African-American prisoners who were convicted of murder are about 50 percent more likely to be innocent than other convicted murderers.
"African Americans are only 13% of the American population but a majority of innocent defendants wrongfully convicted of crimes and later exonerated".
Researchers from the University of California, Irvine, the University of Michigan Law School and the Michigan STate University College of law focused on three types of crimes that produce the largest number of exonerations on the registry: murder, sexual assault and drug crimes. It also suggests prosecutors use bail, not to secure a defendant's return to court, but as leverage to obtain a plea agreement."It seems like overkill to make sure someone appears at the next court hearing by locking them up", O'Brien said.Pennsylvania is among a number of states exploring the use of risk assessments for bail hearings.Not everyone, however, agreed with the report's findings or O'Brien's conclusions.Berks District Attorney John T. Adams took issue with how exoneree is defined, pointing to the two county cases the registry identified involving Owen Cesar. Blacks also received much longer prison sentences than whites who were exonerated of sexual assault charges, spending an average of 4.5 years longer in prison before being cleared. While blacks and whites have similar rates of illegal drug use, black people are more likely to be arrested and convicted of such offenses than white people are, researchers found.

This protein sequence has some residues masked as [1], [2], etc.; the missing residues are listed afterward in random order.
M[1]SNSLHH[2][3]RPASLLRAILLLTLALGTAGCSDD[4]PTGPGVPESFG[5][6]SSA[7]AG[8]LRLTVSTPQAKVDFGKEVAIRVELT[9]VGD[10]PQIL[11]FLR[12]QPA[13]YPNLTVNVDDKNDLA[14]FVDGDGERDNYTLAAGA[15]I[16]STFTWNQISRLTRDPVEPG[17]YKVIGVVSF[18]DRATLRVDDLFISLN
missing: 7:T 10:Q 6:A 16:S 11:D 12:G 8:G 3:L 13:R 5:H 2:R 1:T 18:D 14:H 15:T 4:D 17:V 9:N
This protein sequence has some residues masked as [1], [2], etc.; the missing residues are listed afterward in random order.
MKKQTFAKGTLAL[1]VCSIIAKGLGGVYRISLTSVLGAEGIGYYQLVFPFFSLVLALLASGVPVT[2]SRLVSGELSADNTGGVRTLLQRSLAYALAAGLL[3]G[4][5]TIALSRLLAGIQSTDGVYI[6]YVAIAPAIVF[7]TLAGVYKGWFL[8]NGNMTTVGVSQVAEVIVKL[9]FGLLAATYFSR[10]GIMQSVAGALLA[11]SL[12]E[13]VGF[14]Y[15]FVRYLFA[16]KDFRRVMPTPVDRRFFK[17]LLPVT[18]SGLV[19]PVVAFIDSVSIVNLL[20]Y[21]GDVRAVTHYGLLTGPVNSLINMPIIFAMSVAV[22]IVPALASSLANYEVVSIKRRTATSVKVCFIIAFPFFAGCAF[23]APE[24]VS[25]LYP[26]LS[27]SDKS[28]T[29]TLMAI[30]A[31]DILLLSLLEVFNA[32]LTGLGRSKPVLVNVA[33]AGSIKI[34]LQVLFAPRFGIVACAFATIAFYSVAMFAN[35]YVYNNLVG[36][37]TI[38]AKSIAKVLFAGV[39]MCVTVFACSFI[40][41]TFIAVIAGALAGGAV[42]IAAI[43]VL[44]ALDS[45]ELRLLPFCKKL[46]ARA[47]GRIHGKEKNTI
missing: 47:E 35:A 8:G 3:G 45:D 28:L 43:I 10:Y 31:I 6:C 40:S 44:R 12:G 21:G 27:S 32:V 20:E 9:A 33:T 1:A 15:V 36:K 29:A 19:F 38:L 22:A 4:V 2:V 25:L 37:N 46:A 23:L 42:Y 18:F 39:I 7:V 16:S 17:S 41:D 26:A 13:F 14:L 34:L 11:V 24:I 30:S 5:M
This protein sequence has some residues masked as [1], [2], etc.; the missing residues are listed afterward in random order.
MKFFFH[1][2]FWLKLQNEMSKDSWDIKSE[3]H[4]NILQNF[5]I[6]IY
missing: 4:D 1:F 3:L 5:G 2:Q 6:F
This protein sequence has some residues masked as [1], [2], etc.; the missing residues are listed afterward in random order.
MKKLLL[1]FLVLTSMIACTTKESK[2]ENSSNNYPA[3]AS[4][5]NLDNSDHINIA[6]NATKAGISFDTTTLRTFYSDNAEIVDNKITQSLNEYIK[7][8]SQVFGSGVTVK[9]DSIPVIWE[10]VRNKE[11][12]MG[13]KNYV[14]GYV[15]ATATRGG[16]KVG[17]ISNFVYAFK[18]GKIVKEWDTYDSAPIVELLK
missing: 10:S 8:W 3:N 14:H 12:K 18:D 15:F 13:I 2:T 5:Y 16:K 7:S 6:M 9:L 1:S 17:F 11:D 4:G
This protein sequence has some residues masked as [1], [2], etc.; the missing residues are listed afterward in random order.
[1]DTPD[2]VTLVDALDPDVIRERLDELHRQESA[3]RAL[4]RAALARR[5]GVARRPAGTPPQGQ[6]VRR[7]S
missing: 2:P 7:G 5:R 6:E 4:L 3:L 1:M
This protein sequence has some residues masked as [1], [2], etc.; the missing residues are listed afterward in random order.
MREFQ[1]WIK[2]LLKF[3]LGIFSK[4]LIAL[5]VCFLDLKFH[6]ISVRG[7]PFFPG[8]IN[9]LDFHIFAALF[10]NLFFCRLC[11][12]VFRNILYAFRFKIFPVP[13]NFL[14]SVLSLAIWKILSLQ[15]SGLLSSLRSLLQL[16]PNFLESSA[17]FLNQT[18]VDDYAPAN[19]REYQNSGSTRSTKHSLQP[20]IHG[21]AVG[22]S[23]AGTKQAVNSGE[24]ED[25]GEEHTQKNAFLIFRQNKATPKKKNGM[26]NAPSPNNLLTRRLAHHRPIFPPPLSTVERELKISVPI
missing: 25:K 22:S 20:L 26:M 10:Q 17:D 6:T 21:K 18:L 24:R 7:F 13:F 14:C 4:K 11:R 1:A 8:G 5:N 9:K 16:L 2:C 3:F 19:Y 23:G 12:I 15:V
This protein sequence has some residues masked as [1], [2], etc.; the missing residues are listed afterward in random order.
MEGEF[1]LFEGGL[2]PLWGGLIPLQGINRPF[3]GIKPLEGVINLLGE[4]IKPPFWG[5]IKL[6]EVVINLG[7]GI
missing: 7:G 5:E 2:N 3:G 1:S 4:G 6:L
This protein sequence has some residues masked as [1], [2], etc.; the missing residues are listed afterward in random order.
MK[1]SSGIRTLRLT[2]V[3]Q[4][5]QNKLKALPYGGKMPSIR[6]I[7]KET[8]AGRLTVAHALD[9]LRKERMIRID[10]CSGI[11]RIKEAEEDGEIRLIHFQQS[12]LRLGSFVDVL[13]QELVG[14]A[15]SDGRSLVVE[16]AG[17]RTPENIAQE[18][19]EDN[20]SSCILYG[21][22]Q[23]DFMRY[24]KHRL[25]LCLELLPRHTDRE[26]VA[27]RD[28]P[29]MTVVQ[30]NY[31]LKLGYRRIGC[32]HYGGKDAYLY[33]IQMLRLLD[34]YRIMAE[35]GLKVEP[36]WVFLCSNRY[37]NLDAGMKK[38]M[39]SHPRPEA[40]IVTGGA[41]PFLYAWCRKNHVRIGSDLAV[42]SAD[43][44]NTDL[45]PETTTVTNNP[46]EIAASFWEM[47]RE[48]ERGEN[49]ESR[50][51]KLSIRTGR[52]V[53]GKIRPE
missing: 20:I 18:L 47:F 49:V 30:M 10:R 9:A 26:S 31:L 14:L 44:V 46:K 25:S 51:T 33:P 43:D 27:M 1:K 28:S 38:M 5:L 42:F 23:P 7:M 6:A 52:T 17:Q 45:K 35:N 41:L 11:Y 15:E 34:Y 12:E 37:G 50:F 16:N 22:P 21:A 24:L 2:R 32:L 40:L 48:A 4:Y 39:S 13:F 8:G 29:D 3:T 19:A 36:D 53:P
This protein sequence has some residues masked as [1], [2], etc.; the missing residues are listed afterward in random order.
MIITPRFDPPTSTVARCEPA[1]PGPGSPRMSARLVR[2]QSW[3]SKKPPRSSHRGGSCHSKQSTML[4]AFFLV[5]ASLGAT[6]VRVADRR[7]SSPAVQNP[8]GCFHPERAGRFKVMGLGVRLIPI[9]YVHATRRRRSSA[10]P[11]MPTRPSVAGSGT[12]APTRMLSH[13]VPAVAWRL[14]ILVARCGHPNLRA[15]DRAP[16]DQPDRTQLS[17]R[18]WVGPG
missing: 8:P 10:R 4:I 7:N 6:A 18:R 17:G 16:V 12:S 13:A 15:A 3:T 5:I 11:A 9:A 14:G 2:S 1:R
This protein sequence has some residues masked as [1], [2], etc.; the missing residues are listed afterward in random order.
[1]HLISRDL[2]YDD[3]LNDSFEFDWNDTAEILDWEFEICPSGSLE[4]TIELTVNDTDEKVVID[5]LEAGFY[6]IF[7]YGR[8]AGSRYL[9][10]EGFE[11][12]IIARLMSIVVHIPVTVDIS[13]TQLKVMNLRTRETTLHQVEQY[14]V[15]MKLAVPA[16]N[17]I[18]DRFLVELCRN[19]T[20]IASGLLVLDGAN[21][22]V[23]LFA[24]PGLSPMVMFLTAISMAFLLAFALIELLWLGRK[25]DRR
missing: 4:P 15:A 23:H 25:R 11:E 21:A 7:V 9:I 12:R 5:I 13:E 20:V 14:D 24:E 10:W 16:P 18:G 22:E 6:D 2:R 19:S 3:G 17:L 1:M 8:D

Here, to, some convictions that ended up in exonerations were marred by implicit bias, racially tainted official misconduct and, in some cases, explicit racism, it added. On average, innocent African Americans convicted of sexual assault spent nearly four-and-a-half years longer in prison before exoneration than innocent whites, according to the report.
Nationwide, 52 defendants were exonerated of murder and 73 were exonerated of non-violent crimes, such as drug possession.
"Assaults on white women by African-American men are a small minority of all sexual assaults in the United States, but they constitute half of sexual assaults with eyewitness misidentifications that led to exoneration". They constitute 47 percent of the 1,900 exonerations listed in the National Registry of Exonerations.
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As in past years, Texas leads the country in exonerations, many of them for nonviolent drug crimes. Hispanic men were 1.7 times more likely than whites to be killed by officers.
Alabama had four exonerated in 2015, tying the state for seventh in the nation in exonerations that year, according to the Registry.
Oddly, many blacks plead guilty to crimes they did not commit: they fear going ahead with a full-blown jury trial and being punished with even more years in prison.
A reader examining the studies can not help but come away with the impression that government official misconduct combined with the obsession with the drug war (which feeds the need for results, which therefore encourages the misconduct) play a massive role in putting innocent people away.
In its annual exoneration report, the registry said it was aware of 166 exonerations in 25 states, Washington, D.C., and Puerto Rico in 2016.
"Our data shows that police or prosecutorial misconduct has been the primary cause of 16 of the last 18 death-row exonerations (88.9%)", said Death Penalty Information Center Executive Director Robert Dunham.
There now are about 2,900 people on death rows around the country, of whom; under that formula, about 120 are likely to have been wrongfully convicted.